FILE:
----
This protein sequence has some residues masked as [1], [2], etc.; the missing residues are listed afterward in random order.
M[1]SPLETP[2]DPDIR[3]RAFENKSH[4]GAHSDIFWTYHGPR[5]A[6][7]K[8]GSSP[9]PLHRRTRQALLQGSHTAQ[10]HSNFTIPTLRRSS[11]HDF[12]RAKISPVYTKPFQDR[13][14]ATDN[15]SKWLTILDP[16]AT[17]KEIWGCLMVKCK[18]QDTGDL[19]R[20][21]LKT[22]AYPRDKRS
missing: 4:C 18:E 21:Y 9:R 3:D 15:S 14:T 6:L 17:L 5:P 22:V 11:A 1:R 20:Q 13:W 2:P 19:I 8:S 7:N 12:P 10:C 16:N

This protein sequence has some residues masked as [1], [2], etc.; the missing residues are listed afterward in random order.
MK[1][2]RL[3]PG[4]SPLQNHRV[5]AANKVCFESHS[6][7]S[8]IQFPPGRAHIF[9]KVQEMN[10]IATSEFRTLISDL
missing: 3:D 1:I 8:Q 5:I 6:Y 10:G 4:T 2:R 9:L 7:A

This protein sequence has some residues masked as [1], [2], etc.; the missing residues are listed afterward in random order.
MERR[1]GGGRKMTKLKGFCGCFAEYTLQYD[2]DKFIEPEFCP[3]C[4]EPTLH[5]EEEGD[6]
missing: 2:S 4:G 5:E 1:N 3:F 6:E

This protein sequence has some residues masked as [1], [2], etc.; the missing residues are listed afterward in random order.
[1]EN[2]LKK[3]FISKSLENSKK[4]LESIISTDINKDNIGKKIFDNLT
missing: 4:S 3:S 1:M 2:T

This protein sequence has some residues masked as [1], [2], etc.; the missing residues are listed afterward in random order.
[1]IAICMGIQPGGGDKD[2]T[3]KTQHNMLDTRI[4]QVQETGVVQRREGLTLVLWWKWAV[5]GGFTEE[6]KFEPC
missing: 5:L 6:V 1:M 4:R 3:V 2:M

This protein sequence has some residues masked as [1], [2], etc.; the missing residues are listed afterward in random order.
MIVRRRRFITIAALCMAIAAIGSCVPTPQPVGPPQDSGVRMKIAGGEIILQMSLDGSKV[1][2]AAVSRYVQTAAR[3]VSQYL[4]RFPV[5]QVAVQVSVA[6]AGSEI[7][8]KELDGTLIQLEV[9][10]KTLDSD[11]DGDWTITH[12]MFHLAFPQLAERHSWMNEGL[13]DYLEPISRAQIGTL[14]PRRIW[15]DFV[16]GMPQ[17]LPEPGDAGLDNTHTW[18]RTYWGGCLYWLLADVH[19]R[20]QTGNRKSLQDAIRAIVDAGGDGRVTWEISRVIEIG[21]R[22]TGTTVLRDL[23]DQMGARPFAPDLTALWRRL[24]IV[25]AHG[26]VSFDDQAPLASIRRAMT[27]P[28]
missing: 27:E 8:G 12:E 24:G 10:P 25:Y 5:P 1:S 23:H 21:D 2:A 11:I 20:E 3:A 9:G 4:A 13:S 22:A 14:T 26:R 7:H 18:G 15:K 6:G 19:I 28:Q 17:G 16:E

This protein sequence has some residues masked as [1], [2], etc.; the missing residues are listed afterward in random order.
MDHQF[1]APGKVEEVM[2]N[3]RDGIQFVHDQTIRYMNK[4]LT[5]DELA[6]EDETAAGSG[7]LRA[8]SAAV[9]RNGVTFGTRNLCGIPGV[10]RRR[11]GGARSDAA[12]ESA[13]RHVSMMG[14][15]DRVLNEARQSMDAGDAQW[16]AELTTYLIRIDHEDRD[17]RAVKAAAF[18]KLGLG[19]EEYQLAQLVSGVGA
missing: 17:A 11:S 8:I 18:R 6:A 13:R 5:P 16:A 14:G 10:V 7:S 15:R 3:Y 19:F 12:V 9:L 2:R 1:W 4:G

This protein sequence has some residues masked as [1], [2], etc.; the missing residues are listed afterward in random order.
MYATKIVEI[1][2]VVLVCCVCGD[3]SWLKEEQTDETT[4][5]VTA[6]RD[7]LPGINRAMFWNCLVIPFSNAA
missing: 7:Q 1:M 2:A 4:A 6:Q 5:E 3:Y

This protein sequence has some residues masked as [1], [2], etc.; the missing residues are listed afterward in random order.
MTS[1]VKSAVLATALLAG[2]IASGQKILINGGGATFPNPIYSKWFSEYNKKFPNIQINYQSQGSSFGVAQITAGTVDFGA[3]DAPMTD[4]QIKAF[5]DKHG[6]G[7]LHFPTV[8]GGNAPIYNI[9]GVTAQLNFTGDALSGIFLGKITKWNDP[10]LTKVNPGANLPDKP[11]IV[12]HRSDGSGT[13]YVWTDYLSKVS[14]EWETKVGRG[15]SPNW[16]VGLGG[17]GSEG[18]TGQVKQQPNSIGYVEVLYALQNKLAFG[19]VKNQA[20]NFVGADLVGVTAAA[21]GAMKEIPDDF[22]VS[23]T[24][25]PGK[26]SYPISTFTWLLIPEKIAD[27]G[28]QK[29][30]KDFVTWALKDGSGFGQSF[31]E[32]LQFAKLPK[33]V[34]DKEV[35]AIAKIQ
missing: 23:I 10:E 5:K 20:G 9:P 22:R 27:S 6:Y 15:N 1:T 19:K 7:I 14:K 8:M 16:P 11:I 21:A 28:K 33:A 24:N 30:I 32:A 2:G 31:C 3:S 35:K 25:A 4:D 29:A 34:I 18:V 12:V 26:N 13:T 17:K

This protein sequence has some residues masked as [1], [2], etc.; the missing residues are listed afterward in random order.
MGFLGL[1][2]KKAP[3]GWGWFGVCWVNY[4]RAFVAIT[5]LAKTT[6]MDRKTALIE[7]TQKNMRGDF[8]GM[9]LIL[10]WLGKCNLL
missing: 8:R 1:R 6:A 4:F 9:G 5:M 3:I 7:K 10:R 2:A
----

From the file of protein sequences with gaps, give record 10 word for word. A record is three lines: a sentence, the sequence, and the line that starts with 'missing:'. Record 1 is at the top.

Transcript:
This protein sequence has some residues masked as [1], [2], etc.; the missing residues are listed afterward in random order.
MGFLGL[1][2]KKAP[3]GWGWFGVCWVNY[4]RAFVAIT[5]LAKTT[6]MDRKTALIE[7]TQKNMRGDF[8]GM[9]LIL[10]WLGKCNLL
missing: 8:R 1:R 6:A 4:F 9:G 5:M 3:I 7:K 10:R 2:A